I am stunned at the paucity of excellent reviews for this art-house gem. It seems most reviewers are looking for an action film. Today, there seems to be a consensus that every Asian film needs action, every action film needs CGI. But it's 20% action, 80% drama. In reality, it ranks better than almost any action film such as anything with Jackie Chan, Jet Li, Stallone, or Statham. (Schwarzenegger and Mortensen may top the list with Terminator 2 and LOTR). It's just not a true action film but is more epic like Troy, The Last Samurai (a weaker film) or Dances with Wolves. Sacrifice falls into a class of recent Asian masterpieces, just after highly acclaimed films such as Crouching Tiger, Hidden Dragon, Twilight Samurai, 3-Iron, Spirited Away or Internal Affairs.

It is a bit confusing to navigate the film especially at the start with the flashbacks, but director Kaige Chen succeeds in creating a vision of questionable rule as the Zhao king comes across as somewhat irritating and incompetent. That sets the scene for a military coupe as General Tu Angu (Tu'An) -- played brilliantly by Xueqi Wang. A doctor named Cheng Ying (You Ge) and his wife get caught up in the confusing, political intrigue. But then, brilliant art-house films such 8 1/2 or Clockwork Orange can be more confusing. Add a cultural element, and people can get lost. But the dark human themes simplify this film.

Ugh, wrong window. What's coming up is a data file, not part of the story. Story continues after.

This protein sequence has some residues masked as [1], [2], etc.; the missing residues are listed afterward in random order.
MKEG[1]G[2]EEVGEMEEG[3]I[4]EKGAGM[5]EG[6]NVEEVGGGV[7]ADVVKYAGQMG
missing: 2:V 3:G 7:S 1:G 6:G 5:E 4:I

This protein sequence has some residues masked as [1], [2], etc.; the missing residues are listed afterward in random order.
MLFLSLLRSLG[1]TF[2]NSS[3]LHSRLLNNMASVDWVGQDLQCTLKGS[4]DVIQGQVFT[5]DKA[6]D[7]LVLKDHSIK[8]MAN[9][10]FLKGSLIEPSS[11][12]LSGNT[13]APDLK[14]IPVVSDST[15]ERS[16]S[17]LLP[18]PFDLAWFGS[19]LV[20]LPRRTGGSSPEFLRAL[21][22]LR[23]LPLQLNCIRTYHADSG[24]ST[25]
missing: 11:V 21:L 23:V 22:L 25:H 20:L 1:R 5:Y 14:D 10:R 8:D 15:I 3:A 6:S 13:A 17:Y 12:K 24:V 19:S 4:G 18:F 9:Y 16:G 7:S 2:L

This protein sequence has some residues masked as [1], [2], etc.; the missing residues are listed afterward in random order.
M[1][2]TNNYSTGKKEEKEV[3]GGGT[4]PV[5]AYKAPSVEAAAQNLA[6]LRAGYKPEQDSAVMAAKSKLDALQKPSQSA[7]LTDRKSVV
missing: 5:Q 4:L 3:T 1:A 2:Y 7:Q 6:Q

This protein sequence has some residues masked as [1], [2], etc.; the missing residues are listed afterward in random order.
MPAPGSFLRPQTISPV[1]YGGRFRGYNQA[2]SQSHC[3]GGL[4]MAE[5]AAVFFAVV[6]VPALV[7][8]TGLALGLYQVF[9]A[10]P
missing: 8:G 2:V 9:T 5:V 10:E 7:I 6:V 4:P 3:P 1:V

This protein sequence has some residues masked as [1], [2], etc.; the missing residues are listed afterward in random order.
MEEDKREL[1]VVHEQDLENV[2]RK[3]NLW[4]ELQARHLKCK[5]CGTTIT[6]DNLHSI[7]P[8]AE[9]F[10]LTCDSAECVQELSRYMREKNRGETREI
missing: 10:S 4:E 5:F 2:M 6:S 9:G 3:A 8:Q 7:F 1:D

Sometimes the simplest theme can be the most complex yet most human. For example, the highly acclaimed Ikiru (1952) or Twelve Angry Men or even The Shawshank Redemption use simple themes such as creating a legacy, changing perceptions or bias and friendship and trust. I suspect the more old world theme of revenge does not play well with people. It's not endearing like Shawshank Redemption, although it is objectively a better made film. Why? The costumes, set and cinematography of Sacrifice are almost better than any film in the past twenty years. I'm not certain why anyone fails to point out these aspects. Costumes are quite accurate but not glittery, peasants and commoners wear drab but clean clothes. The set is accurate, not overdone. The cinematography is brilliant. The minor use of animation/CGI was tastefully done as the aging doctor imagines what revenge is possible.